Each August, tens of thousands of law students compete to woo the most powerful law firms in the nation. The firms court them back with branded sweatshirts and sumptuous dinners. Law schools tout their hiring numbers, while legal websites churn out rankings and exchange breathless gossip about firm culture. Presidential administrations pluck their officials directly from partner rosters. The legal world worships at the altar of BigLaw.

This remains true despite BigLaw’s clientele, a Rolodex of controversial players that includes oil companies, tobacco industry giants, autocratic regimes, and so on. And even after decades of carnage, elite law firms continue to represent one of the most powerful villains in American politics: the gun lobby. Some of the highest-grossing firms in the world have powered the gun industry’s fights against stricter regulations and culpability for mass shootings. As it stands, BigLaw is getting away with murder in its role in gun violence.

Perhaps the best-known power couple is Kirkland & Ellis and the National Rifle Association. Kirkland, the top-ranked firm on multiple lists with revenue over $6 billion last year, has frequently represented the group in court in recent years. Paul Clement, the former Solicitor General turned elite Supreme Court litigator, has gone to bat for the NRA since at least 2010, when the justices in McDonald v. Chicago limited the ability of state and local governments to pass gun safety legislation. Clement joined Kirkland in 2016; a few months later, the firm intervened on behalf of the NRA in the Sandy Hook lawsuits. (In his request to join the case, Clement noted his “significant” relationship with the NRA, and his “specialized knowledge” of its affairs.)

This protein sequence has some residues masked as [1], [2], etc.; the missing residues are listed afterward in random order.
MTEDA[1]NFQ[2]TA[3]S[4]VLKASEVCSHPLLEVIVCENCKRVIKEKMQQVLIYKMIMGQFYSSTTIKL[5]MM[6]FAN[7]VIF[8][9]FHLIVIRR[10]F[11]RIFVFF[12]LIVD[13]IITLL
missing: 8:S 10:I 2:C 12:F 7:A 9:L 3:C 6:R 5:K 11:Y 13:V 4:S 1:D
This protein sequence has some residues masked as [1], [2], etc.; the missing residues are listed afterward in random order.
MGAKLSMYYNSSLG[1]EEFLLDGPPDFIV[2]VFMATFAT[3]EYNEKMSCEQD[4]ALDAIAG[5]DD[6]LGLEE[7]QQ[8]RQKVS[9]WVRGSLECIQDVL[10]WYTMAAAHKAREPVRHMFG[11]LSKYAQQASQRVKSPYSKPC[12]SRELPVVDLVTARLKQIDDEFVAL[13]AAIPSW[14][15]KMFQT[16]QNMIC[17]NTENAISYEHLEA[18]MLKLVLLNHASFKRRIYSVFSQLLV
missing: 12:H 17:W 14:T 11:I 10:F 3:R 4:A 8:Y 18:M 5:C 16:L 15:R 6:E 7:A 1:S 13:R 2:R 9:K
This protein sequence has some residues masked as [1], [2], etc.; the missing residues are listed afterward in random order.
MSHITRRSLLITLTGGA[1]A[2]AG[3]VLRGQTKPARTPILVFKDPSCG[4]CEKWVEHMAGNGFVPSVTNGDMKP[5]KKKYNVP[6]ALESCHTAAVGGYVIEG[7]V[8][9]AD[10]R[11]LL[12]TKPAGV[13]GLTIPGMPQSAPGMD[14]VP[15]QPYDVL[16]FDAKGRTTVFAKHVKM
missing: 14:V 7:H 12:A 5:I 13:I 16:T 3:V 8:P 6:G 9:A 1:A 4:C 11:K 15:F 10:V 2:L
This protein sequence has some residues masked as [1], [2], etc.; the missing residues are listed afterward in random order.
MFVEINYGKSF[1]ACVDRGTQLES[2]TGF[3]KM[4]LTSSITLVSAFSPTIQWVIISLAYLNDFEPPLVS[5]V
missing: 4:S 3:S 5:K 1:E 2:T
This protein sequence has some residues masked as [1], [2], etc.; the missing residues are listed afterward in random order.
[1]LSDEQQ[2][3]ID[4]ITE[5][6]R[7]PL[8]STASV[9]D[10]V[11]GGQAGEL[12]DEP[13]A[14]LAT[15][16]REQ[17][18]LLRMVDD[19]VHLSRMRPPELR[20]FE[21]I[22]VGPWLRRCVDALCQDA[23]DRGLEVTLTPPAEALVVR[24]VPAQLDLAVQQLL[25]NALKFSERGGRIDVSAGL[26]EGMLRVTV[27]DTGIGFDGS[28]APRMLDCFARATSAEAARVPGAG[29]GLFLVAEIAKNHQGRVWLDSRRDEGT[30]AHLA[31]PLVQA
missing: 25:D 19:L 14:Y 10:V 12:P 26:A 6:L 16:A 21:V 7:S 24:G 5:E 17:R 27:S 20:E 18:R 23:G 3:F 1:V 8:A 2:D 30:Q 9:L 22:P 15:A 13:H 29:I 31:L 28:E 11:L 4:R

Last November, Clement argued on behalf of the NRA and other gun rights groups in New York State Rifle & Pistol Association v. Bruen, an attack on New York state’s concealed-carry license requirements. The Supreme Court was more than receptive. On June 23, the Court handed down its opinion in Bruen, gutting gun safety laws in states across the country and creating a near-insurmountable standard for many future gun regulations.

But it’s not lonely at the top; many other firms have rubbed shoulders with the gun barons. Foley & Lardner, McGuireWoods, and Hunton Andrews Kurth filed amicus briefs for pro-gun clients in Bruen. Milbank Tweed handled the IPO for Remington’s firearms parent company Freedom Group in 2010, and is now steering its bankruptcy case

In New Jersey, DLA Piper is fighting on behalf of Smith & Wesson to block the state’s request for company documents in a false advertising lawsuit. Williams Mullen defended gun manufacturer FN America against wrongful death lawsuits over the 2017 Las Vegas massacre. In Massachusetts, Jones Day (representing Smith & Wesson), Cozen O’Connor (representing Beretta), and Day Pitney (representing Sturm Ruger) have hopped into a high-dollar public nuisance case, defending against allegations by the Mexican government that gun companies knowingly allow their weapons to flood into the hands of cartels. 

Shook, Hardy, & Bacon, based in Kansas City, has especially strong gun bona fides. The firm has represented Smith & Wesson in several cases, including lawsuits related to the Poway synagogue shooting in 2019. SHB has also defended military weapons manufacturers and fought class actions against Remington for fatal safety defects. 

The legal community may not be able to stop gun violence, but it could, at the very least, impose consequences for BigLaw’s complicity. 

First, law students could boycott these gun-friendly firms during on-campus hiring periods. It’s low-risk for the students, who have hundreds of associate-hungry firms to choose from, while firms’ reputations (and egos) would take a hit if they couldn’t harvest their usual crop of top-tier talent. OCI boycotts can be a powerful tool. In 2018, law students successfully pressured Kirkland to eliminate its mandatory employment arbitration clause for lawyers, inspiring an anti-arbitration movement that saw other top firms drop their arbitration clauses too.